The inner workings of the court system – including the designation, promotion, and penalizing of judges – are non-transparent and politically determined, Lavin said.
“This opens the door to a lot of discretion,” said Lavin.
Judges may suffer pressure when they’re in charge of an investigation that bothers the politically powerful. The reverse is also true: Judges can use their power to pressure politicians into giving them advantages, such as promotions, Lavin said.
The politicizing of the justice system goes back decades in Argentina. A well-known example was the famous case of the “napkin judges” in the 1990s, in which ministers of then-President Carlos Menem would write down on napkins the names of judges who answered directly to the executive power.
These were judges who were designated through illegitimate methods; many of them had held public office under Menem, and did not have a judicial background, said Natalia Volosin, a lawyer and expert on corruption issues. This was concerning then – and still is, she said.
“Many of them are still federal judges and prosecutors who have served all the governments since,” she said.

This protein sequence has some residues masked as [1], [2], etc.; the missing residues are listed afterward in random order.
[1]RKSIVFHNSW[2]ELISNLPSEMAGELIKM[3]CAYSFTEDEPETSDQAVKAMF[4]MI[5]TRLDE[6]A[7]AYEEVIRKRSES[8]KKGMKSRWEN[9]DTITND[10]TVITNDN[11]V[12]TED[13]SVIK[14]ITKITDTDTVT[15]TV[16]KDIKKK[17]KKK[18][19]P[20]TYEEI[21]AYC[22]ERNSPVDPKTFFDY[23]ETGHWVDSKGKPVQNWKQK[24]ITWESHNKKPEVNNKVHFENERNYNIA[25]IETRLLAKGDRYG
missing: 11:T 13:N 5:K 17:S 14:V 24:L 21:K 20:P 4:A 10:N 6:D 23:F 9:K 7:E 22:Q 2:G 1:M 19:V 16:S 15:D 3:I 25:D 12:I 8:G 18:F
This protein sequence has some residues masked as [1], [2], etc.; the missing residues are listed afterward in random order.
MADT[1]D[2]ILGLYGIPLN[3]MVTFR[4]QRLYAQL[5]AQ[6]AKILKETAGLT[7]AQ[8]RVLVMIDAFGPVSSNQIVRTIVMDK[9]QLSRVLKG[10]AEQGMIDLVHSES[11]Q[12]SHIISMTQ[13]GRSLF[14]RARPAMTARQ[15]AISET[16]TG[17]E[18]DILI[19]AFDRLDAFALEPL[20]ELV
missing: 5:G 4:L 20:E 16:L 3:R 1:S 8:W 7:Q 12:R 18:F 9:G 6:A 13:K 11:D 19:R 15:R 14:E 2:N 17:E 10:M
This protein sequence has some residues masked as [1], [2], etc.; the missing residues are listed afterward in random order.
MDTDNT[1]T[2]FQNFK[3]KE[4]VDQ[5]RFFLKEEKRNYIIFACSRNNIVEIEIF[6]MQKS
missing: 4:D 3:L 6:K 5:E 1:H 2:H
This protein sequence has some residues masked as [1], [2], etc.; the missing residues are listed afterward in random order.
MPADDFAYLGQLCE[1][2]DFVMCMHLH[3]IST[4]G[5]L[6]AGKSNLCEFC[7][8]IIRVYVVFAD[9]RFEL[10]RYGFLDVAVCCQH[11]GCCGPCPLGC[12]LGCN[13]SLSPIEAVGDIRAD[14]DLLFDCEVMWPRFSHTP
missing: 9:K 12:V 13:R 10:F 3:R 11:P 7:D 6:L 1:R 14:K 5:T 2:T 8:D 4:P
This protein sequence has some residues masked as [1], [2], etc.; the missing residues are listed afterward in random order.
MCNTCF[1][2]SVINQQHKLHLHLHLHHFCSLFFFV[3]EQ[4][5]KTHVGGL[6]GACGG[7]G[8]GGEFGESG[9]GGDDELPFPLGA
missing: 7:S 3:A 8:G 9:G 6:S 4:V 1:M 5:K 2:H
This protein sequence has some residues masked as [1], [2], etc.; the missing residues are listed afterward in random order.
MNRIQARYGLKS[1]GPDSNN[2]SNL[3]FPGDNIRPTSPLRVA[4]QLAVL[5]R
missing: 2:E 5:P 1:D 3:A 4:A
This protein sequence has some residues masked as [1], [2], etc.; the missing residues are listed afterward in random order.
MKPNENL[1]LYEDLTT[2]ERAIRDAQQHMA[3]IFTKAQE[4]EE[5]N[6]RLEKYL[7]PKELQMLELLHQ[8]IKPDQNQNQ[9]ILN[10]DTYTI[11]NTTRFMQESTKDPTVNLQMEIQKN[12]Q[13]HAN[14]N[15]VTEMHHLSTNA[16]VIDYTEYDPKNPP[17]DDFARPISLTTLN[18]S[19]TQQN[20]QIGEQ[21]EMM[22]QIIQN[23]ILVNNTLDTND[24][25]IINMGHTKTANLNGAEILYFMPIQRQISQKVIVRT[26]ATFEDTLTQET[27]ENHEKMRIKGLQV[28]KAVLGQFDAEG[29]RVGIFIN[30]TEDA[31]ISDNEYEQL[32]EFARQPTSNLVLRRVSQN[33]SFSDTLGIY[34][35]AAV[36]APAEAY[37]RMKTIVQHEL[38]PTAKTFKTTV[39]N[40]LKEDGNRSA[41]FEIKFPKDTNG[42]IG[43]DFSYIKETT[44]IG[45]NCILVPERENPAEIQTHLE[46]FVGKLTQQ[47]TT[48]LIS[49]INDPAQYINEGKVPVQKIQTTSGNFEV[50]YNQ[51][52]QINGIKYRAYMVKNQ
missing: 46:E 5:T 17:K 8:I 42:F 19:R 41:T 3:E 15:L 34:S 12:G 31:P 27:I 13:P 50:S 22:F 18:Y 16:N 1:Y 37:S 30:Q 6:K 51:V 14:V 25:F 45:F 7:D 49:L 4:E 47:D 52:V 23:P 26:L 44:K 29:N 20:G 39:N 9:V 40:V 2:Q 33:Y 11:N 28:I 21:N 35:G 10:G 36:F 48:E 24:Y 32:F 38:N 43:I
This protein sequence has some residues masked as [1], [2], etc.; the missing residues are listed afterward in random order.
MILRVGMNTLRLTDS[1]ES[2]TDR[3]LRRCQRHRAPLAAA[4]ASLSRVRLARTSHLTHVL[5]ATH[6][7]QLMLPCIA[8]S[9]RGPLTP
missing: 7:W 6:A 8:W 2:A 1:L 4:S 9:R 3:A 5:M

It is one of these prosecutors, Carlos Stornelli, who was assigned the investigation for a case in which Menem was accused of illegally trading weapons to Ecuador and Croatia during his presidency. The investigation began in March of 1995, and is still ongoing, more than 22 years later.
On Sunday, Menem will be running for his third term as senator of La Rioja. If he wins, by the time he ends his tenure, he will be old enough to be granted house arrest if the case reaches a final ruling against him.
While many believe Fernández is seeking a similar delay in her corruption cases, Volosin thinks that Fernández’s investigations will be resolved much faster. Social pressure is pushing the justice system to be faster and more responsive. This could bode well for Argentina if it is carefully handled, she said.
“Federal judges and prosecutors are beginning to understand that our society won’t tolerate impunity anymore,” said Volosin. “But we have to be cautious. If investigations accelerate because we’re abiding by the law and there’s going to be structural change, then that’s fantastic. But if the investigations accelerate due to political reasons, then that’s no longer something to celebrate.”
An important reform to the criminal procedure code that would ensure structural change to the justice system was approved back in 2014, but its implementation has been delayed indefinitely by Congress. To Lavin, what’s at stake with these reforms is greater than the justice system.
The belief that the law does not apply equally to all has a pervasive and corrosive effect on Argentina’s confidence in its institutions, said Lavin.
“What’s at stake is the quality of our democracy, our rule of law.”
He is an Argentine journalist who works on the Strengthening of Democratic Institutions team at the Civil Association for Equality and Justice.